mention each shot is hundreds of dollars for a few ounces of fluid. None of this even seemed
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worth it to me. Why would I do all of this for just a chance of removing the pain? I may not have

thought it was worth the risk, but a lot of people believe the cost and risks are worth being

relieved of the pain and with the hope that it will help heal the injury. I decided to go along with

what my parents suggested and take a chance: I was going to put the steroid in my knee.

As I went along with the shot, I thought that this was it. Everyone told me it would

remove the pain and that I would no longer have to deal with the ache in my knee. When my

mom took me to get the shot, I laid on a cold table wearing a pair of uncomfortable shorts. With

the help of an ultrasound, the doctor injected the cortisone into my knee. “This is it,” I thought,

“within a few days I would no longer have this burden of a knee.”

The shot didn't help me. Even with everyone telling me that this pain, this limitation

would be gone, it was still here. I remembered that when I looked up information on Cortisone

shots, it said that they don't always work. “I knew it wasn't worth it!” I growled at my mom. My

mother had just wasted $400 on a shot to my knee that did nothing; I was furious. Why do they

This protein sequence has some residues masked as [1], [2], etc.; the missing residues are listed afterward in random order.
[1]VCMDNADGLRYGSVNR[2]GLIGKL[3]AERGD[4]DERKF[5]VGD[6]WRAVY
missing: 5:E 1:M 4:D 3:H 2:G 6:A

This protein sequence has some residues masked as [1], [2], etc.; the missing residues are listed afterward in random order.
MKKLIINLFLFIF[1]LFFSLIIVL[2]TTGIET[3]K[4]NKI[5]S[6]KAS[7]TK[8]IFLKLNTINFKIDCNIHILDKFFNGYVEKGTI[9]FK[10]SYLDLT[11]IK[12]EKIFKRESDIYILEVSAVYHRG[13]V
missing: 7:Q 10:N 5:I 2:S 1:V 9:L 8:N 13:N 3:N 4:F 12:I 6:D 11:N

have these shots, these enzymes that are supposed to heal an injury that cost a fortune, if they

don't even work? As time went by we stopped visiting the doctor and began to ignore the issue of

throbbing pain in my knee the best that we could. My swim season came, and I could handle the

pain, I had my limitations, but it didn't stop me from doing what I loved. Then slowly the pain

began to get worse. My mother and I decided it was time to try something different. We went to

yet another visit to the orthopedic specialist, and he suggested an MRI to solve this mystery once

and for all. Going to the hospital, I entered a room, laid on a cold table and got the MRI. While

waiting for the results I began to question, “why can’t any of these doctors seem to figure out

what was wrong with me, but now with this test and scan of my knee I will finally know the
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answer.” I was going to be able to return to the water polo; the sport that I loved. I wish that were

the case.

A few days later I walked into the doctor's office, and he asked me to sit down. He gave a

faint smile as he proceeded to say with a hesitant smile, “tell me where the pain is on your

knee?” I pointed to the inner side of my right knee just below the knee cap. “Right here,” I said

confused. He laughed, then smiled and said, “The MRI only showed some cracked cartilage on

the outer side of your knee. Nothing is wrong with that area of your knee.”There was nothing

wrong with my knee. Nothing! He began to list off all the options at this point, but I couldn't hear

a thing. I zoned out confused and frustrated that there was supposedly nothing wrong. Then why

is it that all I feel is pain? I turned to my mom, “What do we do?” She then replied with

hesitation in her voice, “It's up to you.” I decided not to get another shot because it didn't work

last time. Why would I get another injection that was $400 and did nothing for me? Confused I

began to question, why do doctors stand by this steroid? Why do people think the money is

worth the chance of it getting wasted? Would I ever be able to find a cure for my continuous

pain? With all of this drama, I wonder to myself, how many people have gone through the same

issues as me?